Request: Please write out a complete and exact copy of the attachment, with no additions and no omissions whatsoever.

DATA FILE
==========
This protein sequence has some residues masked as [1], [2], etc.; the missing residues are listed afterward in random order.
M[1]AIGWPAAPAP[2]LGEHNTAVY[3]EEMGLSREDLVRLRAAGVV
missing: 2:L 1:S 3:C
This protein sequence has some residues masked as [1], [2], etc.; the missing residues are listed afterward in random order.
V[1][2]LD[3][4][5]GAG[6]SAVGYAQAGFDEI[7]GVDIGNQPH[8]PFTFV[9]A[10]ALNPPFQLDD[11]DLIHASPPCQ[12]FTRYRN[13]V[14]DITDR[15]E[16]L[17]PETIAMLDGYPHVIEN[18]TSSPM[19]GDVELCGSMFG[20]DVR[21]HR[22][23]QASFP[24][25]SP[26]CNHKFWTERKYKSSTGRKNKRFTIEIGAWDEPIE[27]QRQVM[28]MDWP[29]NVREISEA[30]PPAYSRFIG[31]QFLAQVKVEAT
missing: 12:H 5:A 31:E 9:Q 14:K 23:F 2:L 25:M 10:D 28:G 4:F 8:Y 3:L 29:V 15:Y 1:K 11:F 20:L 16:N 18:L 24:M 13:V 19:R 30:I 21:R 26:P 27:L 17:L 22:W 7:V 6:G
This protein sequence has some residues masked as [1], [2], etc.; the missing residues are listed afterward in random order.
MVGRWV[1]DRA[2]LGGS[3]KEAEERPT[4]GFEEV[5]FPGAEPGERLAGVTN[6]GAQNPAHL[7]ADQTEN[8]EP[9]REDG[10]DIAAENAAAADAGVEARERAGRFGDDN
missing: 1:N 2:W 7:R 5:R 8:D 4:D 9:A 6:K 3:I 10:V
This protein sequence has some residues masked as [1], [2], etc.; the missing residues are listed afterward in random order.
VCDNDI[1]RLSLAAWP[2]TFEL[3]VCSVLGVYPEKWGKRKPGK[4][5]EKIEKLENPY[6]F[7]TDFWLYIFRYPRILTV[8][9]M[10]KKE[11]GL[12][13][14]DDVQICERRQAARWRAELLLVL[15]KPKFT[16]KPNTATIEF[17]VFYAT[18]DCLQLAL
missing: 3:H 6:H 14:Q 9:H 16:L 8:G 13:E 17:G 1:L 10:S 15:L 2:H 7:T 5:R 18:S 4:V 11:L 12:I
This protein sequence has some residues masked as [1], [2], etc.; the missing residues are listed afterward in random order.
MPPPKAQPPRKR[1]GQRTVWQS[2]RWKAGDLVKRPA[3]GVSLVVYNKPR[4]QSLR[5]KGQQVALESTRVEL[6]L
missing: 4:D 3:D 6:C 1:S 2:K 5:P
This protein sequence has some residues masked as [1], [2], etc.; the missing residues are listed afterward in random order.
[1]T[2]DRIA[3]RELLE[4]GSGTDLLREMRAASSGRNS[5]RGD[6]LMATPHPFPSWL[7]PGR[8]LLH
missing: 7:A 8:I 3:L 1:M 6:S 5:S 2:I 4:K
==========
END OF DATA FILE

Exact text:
This protein sequence has some residues masked as [1], [2], etc.; the missing residues are listed afterward in random order.
M[1]AIGWPAAPAP[2]LGEHNTAVY[3]EEMGLSREDLVRLRAAGVV
missing: 2:L 1:S 3:C
This protein sequence has some residues masked as [1], [2], etc.; the missing residues are listed afterward in random order.
V[1][2]LD[3][4][5]GAG[6]SAVGYAQAGFDEI[7]GVDIGNQPH[8]PFTFV[9]A[10]ALNPPFQLDD[11]DLIHASPPCQ[12]FTRYRN[13]V[14]DITDR[15]E[16]L[17]PETIAMLDGYPHVIEN[18]TSSPM[19]GDVELCGSMFG[20]DVR[21]HR[22][23]QASFP[24][25]SP[26]CNHKFWTERKYKSSTGRKNKRFTIEIGAWDEPIE[27]QRQVM[28]MDWP[29]NVREISEA[30]PPAYSRFIG[31]QFLAQVKVEAT
missing: 12:H 5:A 31:E 9:Q 14:K 23:F 2:L 25:M 10:D 28:G 4:F 8:Y 3:L 29:V 15:Y 1:K 11:F 20:L 16:N 18:L 24:M 13:V 19:R 30:I 21:R 26:P 27:L 17:L 22:W 7:V 6:G
This protein sequence has some residues masked as [1], [2], etc.; the missing residues are listed afterward in random order.
MVGRWV[1]DRA[2]LGGS[3]KEAEERPT[4]GFEEV[5]FPGAEPGERLAGVTN[6]GAQNPAHL[7]ADQTEN[8]EP[9]REDG[10]DIAAENAAAADAGVEARERAGRFGDDN
missing: 1:N 2:W 7:R 5:R 8:D 4:D 9:A 6:K 3:I 10:V
This protein sequence has some residues masked as [1], [2], etc.; the missing residues are listed afterward in random order.
VCDNDI[1]RLSLAAWP[2]TFEL[3]VCSVLGVYPEKWGKRKPGK[4][5]EKIEKLENPY[6]F[7]TDFWLYIFRYPRILTV[8][9]M[10]KKE[11]GL[12][13][14]DDVQICERRQAARWRAELLLVL[15]KPKFT[16]KPNTATIEF[17]VFYAT[18]DCLQLAL
missing: 3:H 6:H 14:Q 9:H 16:L 8:G 13:E 17:G 1:L 10:S 15:L 2:H 7:T 5:R 18:S 4:V 11:L 12:I
This protein sequence has some residues masked as [1], [2], etc.; the missing residues are listed afterward in random order.
MPPPKAQPPRKR[1]GQRTVWQS[2]RWKAGDLVKRPA[3]GVSLVVYNKPR[4]QSLR[5]KGQQVALESTRVEL[6]L
missing: 4:D 3:D 6:C 1:S 2:K 5:P
This protein sequence has some residues masked as [1], [2], etc.; the missing residues are listed afterward in random order.
[1]T[2]DRIA[3]RELLE[4]GSGTDLLREMRAASSGRNS[5]RGD[6]LMATPHPFPSWL[7]PGR[8]LLH
missing: 7:A 8:I 3:L 1:M 6:S 5:S 2:I 4:K